ICYMI through October 1, 2018
Sports fans love October, because the three major American sports fight for time on TV. The NFL starts the fifth week of the season today, baseball playoffs start this week, and before the World Series, basketball will be playing games that count. Now that drones can drop snacks on the front porch, couch potatoes, er, avid sports fans can stay close to the TV. But that much sports time means some interesting IoT news snuck by during the choreographed touchdown dances, so let’s catch up.
Security, of course of course
Microsoft announced at ROScon in Madrid (Robot Operating System) an experimental release of ROS1 for Windows. Plan is to include features like IoT and machine learning and more inside Windows 10. That will certainly make IoT more secure, right?
California SB 327 bill, which requires all devices that can connect to the Internet to implement “reasonable security features,” was signed by Governor Jerry Brown. Specific details include demanding all devices come with unique passwords or a way to force users to create their own, and, well, not much more. Maybe it will help.
Academia is catching on to IoT security issues. Hence the University of Kansas conference on October 2, 2018 on “Securing the Internet of Things.“
NISTIR 8228 (Draft) “Considerations for Managing Internet of Things (IoT) Cybersecurity and Privacy Risks“ is now available for reading and commenting.
Funny IoT and home automation video if you haven’t seen it. Beware your dentist!
Money, of course of course
Forbes Magazine outlines “3 Ways To Get Results From Your IoT Strategies.” Manufacturers adopting IoT into their product strategies predict 67 percent of their entire product portfolios will be smart, connected products in two years.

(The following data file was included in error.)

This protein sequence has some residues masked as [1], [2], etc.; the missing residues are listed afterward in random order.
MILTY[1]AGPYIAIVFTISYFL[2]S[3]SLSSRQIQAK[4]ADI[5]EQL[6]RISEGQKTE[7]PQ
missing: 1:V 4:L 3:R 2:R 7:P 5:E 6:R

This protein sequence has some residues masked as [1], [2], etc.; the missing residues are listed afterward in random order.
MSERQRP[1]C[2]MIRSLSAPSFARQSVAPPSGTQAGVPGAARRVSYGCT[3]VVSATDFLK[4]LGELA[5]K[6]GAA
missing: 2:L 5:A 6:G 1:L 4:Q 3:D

Every market is ripe for IoT, including defense contractors, says “Future battlefields: how the wars of tomorrow will be fought.”
Think “wearables” is synonymous with “smart watches”? Billionaires and venture capital guys Steve Case (AOL etc.) and Dan Gilbert (Quicken Loans) highlighted some other applications of wearable tech from companies well beyond Silicon Valley. Like, for instance, Detroit-based GuardHat, which is improving industrial hard hats with IoT.
Seeking Alpha (for people with money to invest) does a deep dive into IIoT in the article “Making Sense Of The Industrial Internet Of Things (Lessons From GE Digital).”
Need another nudge to investigate Industrial IoT? Try this: “How predictive maintenance is changing IIoT.“
Prefer the marketing industry instead? “How the Internet of Things is Transforming Digital Marketing.”
DZone, the website with more than a million developers subscribed, flips an old phrase into “IoT Is Eating the World.”